In a 4-1 vote, the Board of Supervisors Tuesday approved a $6.88 billion budget for Riverside County government in fiscal year 2021-22, incorporating many of the funding increases sought by public safety agencies.
Following budget hearings earlier this month, supervisors generally agreed that $16.9 million in additional allocations would be required to shore up multiple departments, largely in the public safety sphere.
Only Supervisor Jeff Hewitt voted in opposition to the budget, reiterating concerns he expressed on June 15 that insufficient attention was being paid to the county’s $3.6 billion in unfunded pension liabilities.
“There’s not even a token sign here of one of our largest priorities,” Hewitt said ahead of the vote. “We need to address this pension crisis a lot more than we’re doing now.”
No discretionary funds have been obligated to slash the county’s pension gap in the California Public Employees’ Retirement System. Hewitt had advocated for at least $10 million to be spent on reducing the debt load.
“A budget reflects our priorities, and we’re closing our eyes like we don’t care what happens over the next year or two,” he said previously.
The supervisor expressed a belief that inflation, now at an accelerated stage, will escalate to possibly unprecedented levels, prompting the Federal Reserve to steadily hike interest rates, and said he felt certain the upward spiral of the stock market will turn into a crash.
He said advancing payments on the county’s debt would save money in the future.
Supervisor Chuck Washington and Chair Karen Spiegel deemed using discretionary funds a poor choice, sharing in county Chief Financial Officer Don Kent’s view that a better way to pay down the debt would be using the Pension Liability Trust Fund, currently at $50 million.
Spiegel requested a hearing to review the matter further this summer.
The largest increase in the revised appropriations list — $5.5 million — is earmarked for the Riverside County Sheriff’s Department, which needs the funds to sustain patrol staffing in unincorporated communities, according to Sheriff Chad Bianco.
The difference between what the sheriff originally requested and what the Executive Office recommended was almost $20 million, but Bianco said he would find ways to remain lean while fulfilling the department’s responsibilities to the public.
“We’re working at an absolute minimum,” he told the board on June 14.
The sheriff is returning a $15 million surplus to the general fund this fiscal year, which ends Wednesday.
An additional $1 million is going to the Riverside County District Attorney’s Office, which DA Mike Hestrin had requested, getting back the $1 million surplus that he’d intended to return to the county treasury. The funds will instead help address numerous unfunded state mandates.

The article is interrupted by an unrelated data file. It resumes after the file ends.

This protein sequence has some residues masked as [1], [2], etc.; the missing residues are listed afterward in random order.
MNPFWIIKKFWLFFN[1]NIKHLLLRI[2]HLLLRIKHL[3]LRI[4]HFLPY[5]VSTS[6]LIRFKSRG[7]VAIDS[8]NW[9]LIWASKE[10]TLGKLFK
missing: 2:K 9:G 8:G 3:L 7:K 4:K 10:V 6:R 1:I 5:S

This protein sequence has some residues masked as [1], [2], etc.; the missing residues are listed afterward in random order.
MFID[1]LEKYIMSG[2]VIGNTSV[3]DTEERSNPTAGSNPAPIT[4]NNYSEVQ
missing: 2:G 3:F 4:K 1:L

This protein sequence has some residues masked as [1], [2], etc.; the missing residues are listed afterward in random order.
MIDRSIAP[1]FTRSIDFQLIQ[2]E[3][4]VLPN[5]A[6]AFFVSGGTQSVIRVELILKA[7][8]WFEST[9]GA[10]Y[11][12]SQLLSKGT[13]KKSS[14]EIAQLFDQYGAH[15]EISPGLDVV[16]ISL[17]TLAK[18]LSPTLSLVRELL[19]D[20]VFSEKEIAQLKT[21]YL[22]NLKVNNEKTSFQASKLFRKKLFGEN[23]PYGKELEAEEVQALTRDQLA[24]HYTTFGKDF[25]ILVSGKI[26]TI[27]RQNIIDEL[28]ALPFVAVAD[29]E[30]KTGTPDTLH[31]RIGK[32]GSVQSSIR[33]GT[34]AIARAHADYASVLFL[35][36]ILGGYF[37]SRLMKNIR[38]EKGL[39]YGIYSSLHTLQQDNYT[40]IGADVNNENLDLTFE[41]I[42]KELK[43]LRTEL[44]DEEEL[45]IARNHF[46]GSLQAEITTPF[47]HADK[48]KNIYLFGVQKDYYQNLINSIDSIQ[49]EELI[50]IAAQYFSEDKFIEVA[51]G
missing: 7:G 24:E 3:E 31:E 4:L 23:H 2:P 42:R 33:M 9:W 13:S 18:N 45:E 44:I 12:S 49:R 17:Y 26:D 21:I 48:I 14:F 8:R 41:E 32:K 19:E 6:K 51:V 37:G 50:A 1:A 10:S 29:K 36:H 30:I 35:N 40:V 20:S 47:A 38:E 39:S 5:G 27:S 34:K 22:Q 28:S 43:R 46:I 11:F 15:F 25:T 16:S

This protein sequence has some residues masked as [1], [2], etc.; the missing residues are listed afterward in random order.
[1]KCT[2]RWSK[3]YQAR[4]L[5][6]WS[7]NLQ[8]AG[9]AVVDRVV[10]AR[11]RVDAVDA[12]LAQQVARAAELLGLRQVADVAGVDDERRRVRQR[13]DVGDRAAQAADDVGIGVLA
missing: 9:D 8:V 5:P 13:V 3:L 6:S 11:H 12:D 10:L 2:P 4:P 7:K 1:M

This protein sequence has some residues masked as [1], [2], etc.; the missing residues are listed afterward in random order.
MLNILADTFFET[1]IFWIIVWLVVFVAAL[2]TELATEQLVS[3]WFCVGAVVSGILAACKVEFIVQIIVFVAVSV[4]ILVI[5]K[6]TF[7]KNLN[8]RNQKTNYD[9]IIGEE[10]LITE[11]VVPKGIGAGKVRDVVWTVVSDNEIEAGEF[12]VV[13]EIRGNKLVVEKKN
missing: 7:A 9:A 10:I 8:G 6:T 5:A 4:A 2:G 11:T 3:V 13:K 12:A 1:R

Hestrin said one is a requirement for prosecutors to review lifetime sex offender registration cases, which now fall under a “tier system,” allowing some convicts to have the designation expunged from their criminal records.
The Riverside County Fire Department will receive $2.5 million more for “surge staffing,” or the ability to have extra personnel available for dispatch to locations countywide during wildfire season.
A previously unplanned $360,000 allocation will help keep the Blythe Animal Shelter running another year, as well as $190,000 for Department of Animal Services Director Julie Bank to hire a new deputy director.
The county closed the San Jacinto Valley Animal Campus to save money in 2020-21, and shuttering the Blythe facility would have created too many complications, critics argued during budget hearings.
Animal services has struggled with budget deficits for most of the previous decade, and the current fiscal year was particularly rough as license fee and impoundment revenues plummeted during the COVID public health lockdowns.
The newest feature to the county budget is an Unincorporated Communities Initiative Fund, to which the board allocated $5 million. The impetus behind the set-aside was a countywide survey that led to numerous complaints stating unincorporated areas have been badly underserved.
The fiscal blueprint is about $70 million, or 1%, larger than the 2020- 21 budget.
Officials pointed out that federal infusions provided meaningful offsets to budgetary challenges over the last year.
The county received almost $500 million under the Coronavirus Aid, Relief & Economic Security Act of 2020, though some of that money could only be spent on narrow objectives. A total $479 million has been promised under the American Rescue Plan Act of 2021. Half of the sum has already been received, and the other half will be released to the county next spring.
The county’s discretionary revenue is estimated to top out at $921 million in 2021-22, compared to about $895 million in the current fiscal year.
The reserve pool is projected to swell to $284 million at the start 2021-22 — $60 million more than what had been predicted last June. However, the Executive Office said funds will need to be siphoned out of various accounts to meet ongoing needs, likely whittling reserves down to $231 million over the next 12 months.